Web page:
Canon EOS 7d

You need a good lens
The 50d and 7d are body only cameras. Sure, there is always someone out there that will sell them with a kit lens that was not actually put together as a kit from Canon. All the Rebels come with an 18-55mm lens that is junk. It might be worth $50 and is built as cheaply. This is why I ask what you’re going to be shooting in order to find the perfect camera and lens for you. If you want to take photos of your kids in the house, at the park, on stage at talent shows, in low light with no flash or from a distance, you will not be able to do these things with the included lens. Take the lens out of the box and sell it on Ebay as fast as you can. Its only function should be as a paper weight not a lens.

What lens should I buy?
I’m glad you asked, this is my response…again cost is the biggest factor here for most. These are the most reasonable lenses you can get that are good in low light (f-3.5) and usually have image stabilization which is necessary for shots in low light. You will be hard pressed to find a zoom lens with an aperture of less than f3.5 for under 1k. With that said, I’m talking zoom lenses, the kind that are multifunctional. A lens you can leave on the camera to get shots of nature, family, your kids on stage at the local play, in tight spaces, you name it, you can shoot it.

Canon 18-135mm f.3.5 IS. This is a very clear (f 3.5) lens for the money. It also has image stabilization and you really must have it (the IS). You can get some nice wide shots and even a decent zoom at 135mm without having a huge lens. $499. Specs: 3.0 x 4.0 in./75.4 x 101mm, 16.0 oz./455g

Canon 55-250 f/4.5 IS. This is not my favorite lens, I would not buy it, but it is cheaper and you can see why (f 4-5.6). Picture quality comes mainly from the lens. But again, it’s cheaper. When shooting you’ll have problems taking a photo of the entire family together, getting the camera back far enough to fit everyone in the frame. And 250mm…what are you doing with it, bird watching? As well, it’s kind of big and heavy. Canon says it’s worth $299.
Specs: 2.8 in. x 4.3 in./70 x 108mm (maximum lens length), 13.8 oz./390g

Canon 28-135mm f/3.5-5.6. IS. Good clear lens with image stabilization and it does all the thinking for you. Let me explain…More times than not, you will dial the lens to a focal length that will leave you with distorted images and you’re left wondering why your child has such a large odd shaped head. It’s the lens…Anything under 28mm and you get massive amounts of distortion and most of the images will need cropping due to the distortion. The 28mm is still very wide and you can compose nice family shots with it in tight spaces. The 135mm will give you just enough to zoom when shooting subjects from a good distance. Canon says it’s worth $479.99 and it’s the most compact of the three. I wouldn’t mind having this one to shoot casual subjects as its light and small. Look for deals, you’ll find them on this lens.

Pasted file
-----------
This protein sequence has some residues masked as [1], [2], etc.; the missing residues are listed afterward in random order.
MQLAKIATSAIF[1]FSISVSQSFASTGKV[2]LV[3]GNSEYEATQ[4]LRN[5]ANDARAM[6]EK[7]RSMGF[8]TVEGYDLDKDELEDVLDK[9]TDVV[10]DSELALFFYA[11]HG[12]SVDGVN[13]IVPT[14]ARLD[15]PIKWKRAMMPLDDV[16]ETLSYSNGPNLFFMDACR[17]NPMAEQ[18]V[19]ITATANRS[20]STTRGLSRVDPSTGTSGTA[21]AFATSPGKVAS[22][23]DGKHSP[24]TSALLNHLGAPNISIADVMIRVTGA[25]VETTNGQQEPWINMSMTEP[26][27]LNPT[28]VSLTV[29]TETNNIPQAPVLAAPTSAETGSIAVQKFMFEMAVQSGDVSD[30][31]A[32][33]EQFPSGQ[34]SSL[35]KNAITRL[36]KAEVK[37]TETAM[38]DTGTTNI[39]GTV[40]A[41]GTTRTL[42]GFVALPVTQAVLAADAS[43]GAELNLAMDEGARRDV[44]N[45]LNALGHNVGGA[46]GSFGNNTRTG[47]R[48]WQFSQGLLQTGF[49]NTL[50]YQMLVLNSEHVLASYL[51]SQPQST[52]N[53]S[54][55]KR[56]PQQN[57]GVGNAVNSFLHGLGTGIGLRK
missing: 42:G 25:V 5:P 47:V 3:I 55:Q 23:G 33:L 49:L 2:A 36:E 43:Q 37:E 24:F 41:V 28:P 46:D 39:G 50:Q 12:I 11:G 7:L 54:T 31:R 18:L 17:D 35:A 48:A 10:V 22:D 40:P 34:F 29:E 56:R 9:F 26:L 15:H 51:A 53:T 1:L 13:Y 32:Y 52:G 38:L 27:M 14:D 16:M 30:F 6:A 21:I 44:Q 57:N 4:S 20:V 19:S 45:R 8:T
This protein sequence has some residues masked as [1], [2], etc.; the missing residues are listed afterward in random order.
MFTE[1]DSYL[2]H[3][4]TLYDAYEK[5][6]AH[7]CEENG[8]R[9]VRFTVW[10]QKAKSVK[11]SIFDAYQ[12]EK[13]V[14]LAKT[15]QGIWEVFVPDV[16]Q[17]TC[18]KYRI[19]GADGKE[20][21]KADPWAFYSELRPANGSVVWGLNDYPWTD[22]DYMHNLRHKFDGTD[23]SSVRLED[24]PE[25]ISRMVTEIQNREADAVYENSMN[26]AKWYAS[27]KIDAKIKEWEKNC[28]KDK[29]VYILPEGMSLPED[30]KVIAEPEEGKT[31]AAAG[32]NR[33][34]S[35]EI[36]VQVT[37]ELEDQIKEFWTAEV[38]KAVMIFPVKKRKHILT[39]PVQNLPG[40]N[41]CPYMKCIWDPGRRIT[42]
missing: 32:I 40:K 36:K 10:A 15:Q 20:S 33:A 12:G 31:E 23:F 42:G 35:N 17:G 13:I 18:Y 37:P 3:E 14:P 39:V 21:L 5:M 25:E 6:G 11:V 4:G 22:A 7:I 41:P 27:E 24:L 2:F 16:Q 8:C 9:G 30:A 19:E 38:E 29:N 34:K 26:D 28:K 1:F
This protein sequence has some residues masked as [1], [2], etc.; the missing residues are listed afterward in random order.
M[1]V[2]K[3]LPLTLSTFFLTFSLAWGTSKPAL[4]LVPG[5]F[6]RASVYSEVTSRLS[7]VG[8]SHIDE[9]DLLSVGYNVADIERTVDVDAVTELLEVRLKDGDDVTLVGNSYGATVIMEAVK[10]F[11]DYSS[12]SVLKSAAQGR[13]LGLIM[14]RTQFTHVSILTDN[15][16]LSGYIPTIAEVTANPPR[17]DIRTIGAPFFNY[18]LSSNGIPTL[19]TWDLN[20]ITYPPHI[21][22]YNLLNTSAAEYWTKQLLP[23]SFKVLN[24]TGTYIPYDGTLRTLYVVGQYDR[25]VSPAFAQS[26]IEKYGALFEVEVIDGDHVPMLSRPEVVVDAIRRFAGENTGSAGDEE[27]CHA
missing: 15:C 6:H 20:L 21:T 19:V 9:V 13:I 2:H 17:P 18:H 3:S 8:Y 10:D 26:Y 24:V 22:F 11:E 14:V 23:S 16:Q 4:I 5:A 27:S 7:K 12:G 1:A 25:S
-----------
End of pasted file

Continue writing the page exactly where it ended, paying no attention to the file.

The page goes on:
Specs: 3.1″ x 3.8″/78.4mm x 96.8mm, 18.9 oz./540g

Other accessories to think about
Now that you’ve picked a camera and a lens, you need a few other things. You must have a compact flash card and these days you can get an 8gb card for less than $70. By the time you’re finished reading this they’ll be even cheaper.

All Canon cameras come with a strap. If you prefer something more comfortable without the Canon logo or the camera model on it you can easily find one that suits you online or at your local camera shop. Straps are relatively inexpensive. You can even get a hand strap too if you don’t want the neck strap.

You don’t need it, but it is nice to have a back up battery. You can simply swap it out when one dies rather than waiting for the original to charge. Don’t buy cheaper 3rd party batteries. They fail sooner and don’t hold charges as well as Canon batteries. Pay the $50-$70 (different from model to model) as it will be worth it, trust me.

If you’re gong to get into photography as a profession or as an advanced amateur then you should be prepared to shoot with a tripod. Quality photography on a pro level or even an advanced amateur level is difficult without one. Find a tripod that is light and affordable and use it. I personally use a Gitzo which is made of carbon and is super light and indestructible. I’ll have my tripod for the rest of my life unless someone steals it or I lose it. Buy something within your budget that you’ll actually carry around. Don’t be one of those people that buys a treadmill only to hang clothes on it. Weight is a factor, consider it seriously. If you buy a cheap and heavy tripod, you won’t want to carry it around and therefore you will not use it.

So there you have it. I hope this post helps you on your way to taking better photos and finding a camera and lens that suits your unique needs.

-RRG